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Last minute campaign stops for Ivey and Brooks in Huntsville

Governor Ivey flew into Huntsville Monday, and so did a prominent senator from Texas to campaign.
Governor Ivey flew into Huntsville Monday, and so did a prominent senator from Texas to campaign.(Source: WAFF)
Published: May. 23, 2022 at 5:25 PM CDT
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HUNTSVILLE, Ala. (WAFF) - On Tuesday, May 23rd, the polls will open for you to exercise your right to vote. There are several big races, ranging from Governor, U.S. Senate, congressional races, to name just a few.

Governor Ivey flew into Huntsville Monday, and so did a prominent senator from Texas to campaign.

Senator Ted Cruz is in Huntsville endorsing and speaking out in support of Congressman Mo Brooks, who wants to switch chambers to the U.S. Senate.

Governor Ivey spent about an hour in Huntsville, and then took off in a plane to continue her campaign.

WAFF was there when Governor Ivey’s plane landed. She was greeted at the airport by more than a dozen other lawmakers, elected officials, and supporters. Although she has competition, she’s optimistic.

“We’re going to have a great night, tomorrow night if all of you go out to the polls and vote, and get others to go out and vote, we’re going to win big,” said Kay Ivey

Governor Ivey says her record speaks for its self.

“Simply put, we have done what others only talk about doing and we faught Joe Biden and his disastrous policies every step of the way,” said Ivey.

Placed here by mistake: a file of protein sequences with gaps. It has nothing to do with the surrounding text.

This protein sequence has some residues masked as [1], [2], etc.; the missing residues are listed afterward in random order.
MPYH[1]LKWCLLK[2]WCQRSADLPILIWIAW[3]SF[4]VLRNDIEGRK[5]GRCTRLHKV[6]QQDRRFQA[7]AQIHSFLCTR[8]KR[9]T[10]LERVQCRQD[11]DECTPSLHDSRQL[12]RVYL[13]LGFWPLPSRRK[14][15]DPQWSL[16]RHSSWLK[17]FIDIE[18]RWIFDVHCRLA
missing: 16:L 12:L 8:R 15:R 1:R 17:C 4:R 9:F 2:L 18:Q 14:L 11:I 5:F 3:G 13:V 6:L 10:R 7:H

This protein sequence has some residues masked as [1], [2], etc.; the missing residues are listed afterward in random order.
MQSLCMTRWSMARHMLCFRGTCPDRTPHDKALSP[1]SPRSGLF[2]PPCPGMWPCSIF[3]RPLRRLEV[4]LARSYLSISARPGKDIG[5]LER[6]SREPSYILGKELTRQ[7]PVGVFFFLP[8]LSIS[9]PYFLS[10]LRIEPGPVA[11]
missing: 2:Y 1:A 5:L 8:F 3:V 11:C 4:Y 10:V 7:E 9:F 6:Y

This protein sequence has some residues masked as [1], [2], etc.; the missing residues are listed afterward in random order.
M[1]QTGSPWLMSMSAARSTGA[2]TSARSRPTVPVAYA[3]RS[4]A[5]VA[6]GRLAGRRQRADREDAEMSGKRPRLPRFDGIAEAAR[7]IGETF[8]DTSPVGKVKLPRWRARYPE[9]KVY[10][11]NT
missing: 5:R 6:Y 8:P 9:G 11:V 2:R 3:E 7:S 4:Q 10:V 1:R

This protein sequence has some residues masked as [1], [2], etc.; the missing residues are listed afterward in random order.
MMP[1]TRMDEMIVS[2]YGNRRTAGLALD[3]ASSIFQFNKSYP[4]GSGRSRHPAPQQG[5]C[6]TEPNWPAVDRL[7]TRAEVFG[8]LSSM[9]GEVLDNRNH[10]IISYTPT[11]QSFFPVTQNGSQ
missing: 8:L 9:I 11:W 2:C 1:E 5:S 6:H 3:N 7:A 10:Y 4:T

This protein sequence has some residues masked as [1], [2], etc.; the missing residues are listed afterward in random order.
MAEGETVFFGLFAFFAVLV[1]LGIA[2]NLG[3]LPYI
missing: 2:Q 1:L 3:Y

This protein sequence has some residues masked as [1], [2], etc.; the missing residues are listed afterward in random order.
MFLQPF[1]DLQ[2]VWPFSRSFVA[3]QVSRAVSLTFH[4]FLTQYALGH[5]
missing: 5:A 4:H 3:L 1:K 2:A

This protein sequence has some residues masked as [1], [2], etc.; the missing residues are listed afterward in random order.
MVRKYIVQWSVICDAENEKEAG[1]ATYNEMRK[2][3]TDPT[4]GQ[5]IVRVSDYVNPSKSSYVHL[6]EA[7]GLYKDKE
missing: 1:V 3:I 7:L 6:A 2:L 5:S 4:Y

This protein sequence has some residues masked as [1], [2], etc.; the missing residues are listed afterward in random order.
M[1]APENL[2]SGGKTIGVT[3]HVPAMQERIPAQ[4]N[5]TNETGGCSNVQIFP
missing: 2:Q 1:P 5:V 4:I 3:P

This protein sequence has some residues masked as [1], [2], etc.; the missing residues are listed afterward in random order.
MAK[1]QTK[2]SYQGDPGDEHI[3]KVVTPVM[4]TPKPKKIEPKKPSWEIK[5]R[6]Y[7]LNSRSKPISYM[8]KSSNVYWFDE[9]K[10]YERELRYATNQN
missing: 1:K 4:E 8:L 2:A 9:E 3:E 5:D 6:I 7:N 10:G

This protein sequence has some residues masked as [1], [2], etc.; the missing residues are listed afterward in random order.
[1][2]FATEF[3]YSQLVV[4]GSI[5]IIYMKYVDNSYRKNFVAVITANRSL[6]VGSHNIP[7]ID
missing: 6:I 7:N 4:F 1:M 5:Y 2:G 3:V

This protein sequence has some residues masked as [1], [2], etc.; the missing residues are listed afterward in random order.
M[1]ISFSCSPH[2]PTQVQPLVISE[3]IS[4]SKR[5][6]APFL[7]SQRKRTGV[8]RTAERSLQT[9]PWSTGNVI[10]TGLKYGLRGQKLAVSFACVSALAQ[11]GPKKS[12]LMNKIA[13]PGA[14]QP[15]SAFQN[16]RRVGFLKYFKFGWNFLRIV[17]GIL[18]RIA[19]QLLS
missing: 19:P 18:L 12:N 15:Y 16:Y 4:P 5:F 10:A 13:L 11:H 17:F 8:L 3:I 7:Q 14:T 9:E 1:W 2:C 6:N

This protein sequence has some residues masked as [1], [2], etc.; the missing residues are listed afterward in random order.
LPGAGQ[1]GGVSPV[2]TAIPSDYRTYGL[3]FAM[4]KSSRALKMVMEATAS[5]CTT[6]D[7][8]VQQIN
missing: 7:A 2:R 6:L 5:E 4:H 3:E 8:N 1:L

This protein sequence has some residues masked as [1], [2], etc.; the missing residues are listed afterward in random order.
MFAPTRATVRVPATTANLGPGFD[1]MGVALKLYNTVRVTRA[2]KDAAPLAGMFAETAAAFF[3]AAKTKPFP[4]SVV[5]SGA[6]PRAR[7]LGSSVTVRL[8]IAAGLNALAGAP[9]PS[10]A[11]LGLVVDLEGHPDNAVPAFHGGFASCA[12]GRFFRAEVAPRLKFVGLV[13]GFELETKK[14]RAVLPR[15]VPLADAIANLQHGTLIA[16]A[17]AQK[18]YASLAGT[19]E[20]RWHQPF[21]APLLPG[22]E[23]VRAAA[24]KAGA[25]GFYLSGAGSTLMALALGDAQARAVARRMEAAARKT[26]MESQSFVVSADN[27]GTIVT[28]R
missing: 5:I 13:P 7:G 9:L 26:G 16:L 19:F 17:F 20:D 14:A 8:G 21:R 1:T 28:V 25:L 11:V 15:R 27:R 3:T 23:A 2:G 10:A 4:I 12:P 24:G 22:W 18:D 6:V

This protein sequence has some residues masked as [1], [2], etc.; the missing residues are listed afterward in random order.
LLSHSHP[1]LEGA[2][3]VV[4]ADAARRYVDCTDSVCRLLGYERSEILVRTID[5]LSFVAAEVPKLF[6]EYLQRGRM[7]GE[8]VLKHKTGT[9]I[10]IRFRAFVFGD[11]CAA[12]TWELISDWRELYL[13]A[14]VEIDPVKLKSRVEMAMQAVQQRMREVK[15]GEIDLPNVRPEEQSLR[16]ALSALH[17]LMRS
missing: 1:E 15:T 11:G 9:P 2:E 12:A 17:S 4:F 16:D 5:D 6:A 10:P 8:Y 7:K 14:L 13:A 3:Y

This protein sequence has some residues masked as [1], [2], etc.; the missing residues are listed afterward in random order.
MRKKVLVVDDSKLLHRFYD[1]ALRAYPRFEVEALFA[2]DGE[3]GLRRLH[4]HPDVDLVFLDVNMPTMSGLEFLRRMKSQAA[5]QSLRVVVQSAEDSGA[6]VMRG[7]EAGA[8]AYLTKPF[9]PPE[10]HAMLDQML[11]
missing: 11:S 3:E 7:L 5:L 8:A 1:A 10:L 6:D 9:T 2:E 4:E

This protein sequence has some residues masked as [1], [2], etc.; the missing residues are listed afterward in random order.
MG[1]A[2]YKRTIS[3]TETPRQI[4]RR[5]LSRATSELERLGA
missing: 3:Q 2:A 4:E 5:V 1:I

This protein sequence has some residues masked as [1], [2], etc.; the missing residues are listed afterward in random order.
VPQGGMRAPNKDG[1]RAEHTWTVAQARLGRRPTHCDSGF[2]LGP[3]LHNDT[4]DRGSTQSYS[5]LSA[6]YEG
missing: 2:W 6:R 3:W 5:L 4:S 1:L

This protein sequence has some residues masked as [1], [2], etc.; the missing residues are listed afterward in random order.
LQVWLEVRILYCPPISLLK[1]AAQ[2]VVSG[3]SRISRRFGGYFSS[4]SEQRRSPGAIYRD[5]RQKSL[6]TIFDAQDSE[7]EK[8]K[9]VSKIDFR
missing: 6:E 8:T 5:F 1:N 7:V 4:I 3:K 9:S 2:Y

Now to the race for U.S. Senate to replace outgoing Senator Richard Shelby. Representative Mo Brooks lost President Donald Trump’s endorsement, but he gained a new one from U.S. Senator Ted Cruz.

“Donald Trump has made a lot of endorsements across the country. A lot of them have won, not all of them. On the vast majority, President Trump and I agreed, and we endorsed the same candidates. Sometimes we haven’t. Everyone has got to make their own choices. My philosophy is simple, which is I support the strongest conservative who can win,” said Sen. Ted Cruz.

Of all the races voters will decide tomorrow, the race for senate might be the tightest.

“Well I feel very good about the status of the race. It looks like it will probably be a run-off, but it’s going to be up to the voters in the state of Alabama. I trust in their wisdom. The key is to get the voters of Alabama enough information so they can discern what the true facts are. if they do that, we’re in really good shape,” said Brooks.

In order to avoid a run-off in any race, a candidate needs to get at least 50 percent of the vote. The polls open Tuesday, may 23rd at 7 am and they close at 7 pm.

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